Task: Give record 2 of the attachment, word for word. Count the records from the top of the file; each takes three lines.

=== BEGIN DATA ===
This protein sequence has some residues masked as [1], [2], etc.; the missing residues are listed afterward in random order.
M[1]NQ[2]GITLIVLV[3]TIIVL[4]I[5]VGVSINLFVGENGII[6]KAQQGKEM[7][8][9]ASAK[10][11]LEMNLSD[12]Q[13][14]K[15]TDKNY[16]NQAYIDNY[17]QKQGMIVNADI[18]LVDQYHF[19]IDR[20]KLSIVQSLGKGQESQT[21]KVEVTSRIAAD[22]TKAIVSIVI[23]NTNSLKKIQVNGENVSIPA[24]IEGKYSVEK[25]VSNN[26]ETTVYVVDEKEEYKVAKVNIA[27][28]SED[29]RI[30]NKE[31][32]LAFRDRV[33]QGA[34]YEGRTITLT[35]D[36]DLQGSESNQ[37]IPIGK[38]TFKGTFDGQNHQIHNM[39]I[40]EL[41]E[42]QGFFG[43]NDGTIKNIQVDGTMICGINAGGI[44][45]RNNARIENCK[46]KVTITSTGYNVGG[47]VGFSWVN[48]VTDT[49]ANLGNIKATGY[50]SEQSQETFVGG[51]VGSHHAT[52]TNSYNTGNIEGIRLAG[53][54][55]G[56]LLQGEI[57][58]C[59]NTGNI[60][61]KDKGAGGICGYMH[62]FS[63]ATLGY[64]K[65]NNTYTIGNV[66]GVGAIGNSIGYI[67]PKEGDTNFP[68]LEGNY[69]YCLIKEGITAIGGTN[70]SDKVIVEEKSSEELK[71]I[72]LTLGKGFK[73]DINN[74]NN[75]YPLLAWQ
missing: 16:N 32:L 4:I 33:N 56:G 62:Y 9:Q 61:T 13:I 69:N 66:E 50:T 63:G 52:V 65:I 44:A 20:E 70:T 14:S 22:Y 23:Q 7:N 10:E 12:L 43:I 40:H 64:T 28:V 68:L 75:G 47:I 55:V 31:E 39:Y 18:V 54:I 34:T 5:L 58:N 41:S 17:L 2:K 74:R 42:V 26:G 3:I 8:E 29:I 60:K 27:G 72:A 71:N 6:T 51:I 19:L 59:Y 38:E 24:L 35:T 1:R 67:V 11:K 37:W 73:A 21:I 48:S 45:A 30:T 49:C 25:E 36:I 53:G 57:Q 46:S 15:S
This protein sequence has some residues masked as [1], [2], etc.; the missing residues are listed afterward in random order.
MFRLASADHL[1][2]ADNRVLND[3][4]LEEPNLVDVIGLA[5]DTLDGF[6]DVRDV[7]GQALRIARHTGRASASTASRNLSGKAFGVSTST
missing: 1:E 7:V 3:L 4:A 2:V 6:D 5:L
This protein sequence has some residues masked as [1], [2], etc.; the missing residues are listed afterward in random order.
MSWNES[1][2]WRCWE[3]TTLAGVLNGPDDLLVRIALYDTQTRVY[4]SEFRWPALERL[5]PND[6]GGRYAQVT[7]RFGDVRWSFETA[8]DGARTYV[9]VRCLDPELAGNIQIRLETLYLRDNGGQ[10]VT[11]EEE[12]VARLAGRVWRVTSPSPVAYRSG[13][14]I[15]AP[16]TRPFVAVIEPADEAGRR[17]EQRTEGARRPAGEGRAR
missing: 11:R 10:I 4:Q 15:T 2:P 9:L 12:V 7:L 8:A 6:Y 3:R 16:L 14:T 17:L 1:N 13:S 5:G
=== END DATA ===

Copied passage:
This protein sequence has some residues masked as [1], [2], etc.; the missing residues are listed afterward in random order.
MFRLASADHL[1][2]ADNRVLND[3][4]LEEPNLVDVIGLA[5]DTLDGF[6]DVRDV[7]GQALRIARHTGRASASTASRNLSGKAFGVSTST
missing: 1:E 7:V 3:L 4:A 2:V 6:D 5:L